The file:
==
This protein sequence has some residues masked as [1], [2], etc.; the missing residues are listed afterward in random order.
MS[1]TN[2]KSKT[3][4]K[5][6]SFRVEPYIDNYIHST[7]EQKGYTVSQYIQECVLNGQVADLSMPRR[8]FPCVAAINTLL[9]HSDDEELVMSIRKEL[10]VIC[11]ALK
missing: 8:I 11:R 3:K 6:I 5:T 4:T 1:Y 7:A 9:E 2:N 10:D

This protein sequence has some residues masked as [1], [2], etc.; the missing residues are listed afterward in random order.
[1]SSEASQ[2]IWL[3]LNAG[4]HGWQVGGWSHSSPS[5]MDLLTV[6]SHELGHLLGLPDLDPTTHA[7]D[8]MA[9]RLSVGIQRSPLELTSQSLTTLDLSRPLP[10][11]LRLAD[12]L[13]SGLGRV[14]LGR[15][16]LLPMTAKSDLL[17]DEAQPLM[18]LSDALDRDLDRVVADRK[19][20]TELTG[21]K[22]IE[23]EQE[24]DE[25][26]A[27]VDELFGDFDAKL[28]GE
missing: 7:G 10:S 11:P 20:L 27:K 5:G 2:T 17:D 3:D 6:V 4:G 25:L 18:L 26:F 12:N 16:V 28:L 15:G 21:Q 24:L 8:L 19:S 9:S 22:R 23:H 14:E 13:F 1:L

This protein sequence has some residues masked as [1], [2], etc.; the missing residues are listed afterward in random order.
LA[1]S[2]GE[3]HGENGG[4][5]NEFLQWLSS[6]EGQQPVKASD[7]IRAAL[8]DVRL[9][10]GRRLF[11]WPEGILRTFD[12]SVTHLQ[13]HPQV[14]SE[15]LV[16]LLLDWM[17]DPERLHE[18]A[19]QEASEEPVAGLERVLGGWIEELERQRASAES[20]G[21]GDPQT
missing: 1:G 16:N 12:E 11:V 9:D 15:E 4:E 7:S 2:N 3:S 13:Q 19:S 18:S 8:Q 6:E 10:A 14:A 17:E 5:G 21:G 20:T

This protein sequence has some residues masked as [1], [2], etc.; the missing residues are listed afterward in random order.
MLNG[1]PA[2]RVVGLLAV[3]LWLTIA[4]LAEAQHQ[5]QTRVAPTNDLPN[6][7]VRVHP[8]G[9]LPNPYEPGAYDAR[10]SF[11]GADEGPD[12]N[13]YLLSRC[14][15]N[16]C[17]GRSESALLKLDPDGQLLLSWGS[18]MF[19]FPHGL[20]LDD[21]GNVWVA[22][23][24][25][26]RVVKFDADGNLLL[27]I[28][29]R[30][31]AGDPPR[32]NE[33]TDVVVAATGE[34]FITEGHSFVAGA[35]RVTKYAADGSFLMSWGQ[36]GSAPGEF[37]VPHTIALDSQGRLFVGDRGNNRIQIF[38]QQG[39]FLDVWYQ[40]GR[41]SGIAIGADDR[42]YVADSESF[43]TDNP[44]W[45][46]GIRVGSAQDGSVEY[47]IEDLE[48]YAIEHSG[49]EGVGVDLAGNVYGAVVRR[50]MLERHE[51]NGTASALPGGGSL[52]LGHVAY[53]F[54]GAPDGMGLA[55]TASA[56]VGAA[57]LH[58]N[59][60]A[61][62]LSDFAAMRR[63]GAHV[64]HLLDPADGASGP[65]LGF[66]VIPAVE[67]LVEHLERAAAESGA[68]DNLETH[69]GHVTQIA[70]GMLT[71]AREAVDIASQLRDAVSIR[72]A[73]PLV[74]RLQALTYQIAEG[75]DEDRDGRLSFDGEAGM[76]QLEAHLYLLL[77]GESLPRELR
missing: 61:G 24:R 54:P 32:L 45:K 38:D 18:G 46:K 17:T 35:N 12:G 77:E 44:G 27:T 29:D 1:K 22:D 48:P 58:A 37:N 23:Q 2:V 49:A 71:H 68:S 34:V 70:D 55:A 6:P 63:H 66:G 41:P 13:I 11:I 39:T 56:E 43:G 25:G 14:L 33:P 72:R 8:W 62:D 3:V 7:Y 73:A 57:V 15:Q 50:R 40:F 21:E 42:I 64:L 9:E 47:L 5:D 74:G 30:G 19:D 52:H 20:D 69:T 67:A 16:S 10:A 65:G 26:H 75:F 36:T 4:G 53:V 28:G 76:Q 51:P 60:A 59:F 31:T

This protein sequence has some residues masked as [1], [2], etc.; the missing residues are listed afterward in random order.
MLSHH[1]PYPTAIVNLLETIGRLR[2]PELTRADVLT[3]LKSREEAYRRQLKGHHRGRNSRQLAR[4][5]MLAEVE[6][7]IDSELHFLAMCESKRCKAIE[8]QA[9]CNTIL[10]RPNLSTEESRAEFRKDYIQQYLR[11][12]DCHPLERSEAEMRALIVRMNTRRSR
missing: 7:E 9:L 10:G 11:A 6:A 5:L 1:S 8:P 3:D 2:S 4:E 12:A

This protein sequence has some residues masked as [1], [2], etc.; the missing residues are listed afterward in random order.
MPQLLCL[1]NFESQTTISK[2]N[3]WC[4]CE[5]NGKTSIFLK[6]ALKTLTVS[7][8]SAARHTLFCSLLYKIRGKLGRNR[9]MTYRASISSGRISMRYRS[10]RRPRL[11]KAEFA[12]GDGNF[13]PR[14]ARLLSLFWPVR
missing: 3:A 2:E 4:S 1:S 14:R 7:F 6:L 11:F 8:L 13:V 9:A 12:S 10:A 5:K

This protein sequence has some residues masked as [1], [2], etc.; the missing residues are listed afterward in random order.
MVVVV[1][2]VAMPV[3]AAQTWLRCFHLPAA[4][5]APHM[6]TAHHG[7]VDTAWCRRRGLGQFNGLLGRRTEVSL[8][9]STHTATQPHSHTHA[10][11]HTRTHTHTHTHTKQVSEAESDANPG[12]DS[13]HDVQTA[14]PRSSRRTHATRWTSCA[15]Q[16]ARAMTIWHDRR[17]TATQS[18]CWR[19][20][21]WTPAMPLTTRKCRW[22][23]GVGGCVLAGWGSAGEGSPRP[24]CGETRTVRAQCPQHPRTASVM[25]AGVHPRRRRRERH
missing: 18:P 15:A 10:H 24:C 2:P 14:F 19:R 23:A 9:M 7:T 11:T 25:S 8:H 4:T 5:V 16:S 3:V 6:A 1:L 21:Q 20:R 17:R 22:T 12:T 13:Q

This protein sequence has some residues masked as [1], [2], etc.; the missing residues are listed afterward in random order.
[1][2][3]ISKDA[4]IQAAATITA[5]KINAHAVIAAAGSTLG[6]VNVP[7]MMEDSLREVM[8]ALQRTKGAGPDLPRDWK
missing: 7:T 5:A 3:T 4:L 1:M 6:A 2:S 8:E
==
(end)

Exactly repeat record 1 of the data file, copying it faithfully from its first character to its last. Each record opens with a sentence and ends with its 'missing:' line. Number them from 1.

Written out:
This protein sequence has some residues masked as [1], [2], etc.; the missing residues are listed afterward in random order.
MS[1]TN[2]KSKT[3][4]K[5][6]SFRVEPYIDNYIHST[7]EQKGYTVSQYIQECVLNGQVADLSMPRR[8]FPCVAAINTLL[9]HSDDEELVMSIRKEL[10]VIC[11]ALK
missing: 8:I 11:R 3:K 6:I 5:T 4:T 1:Y 7:A 9:E 2:N 10:D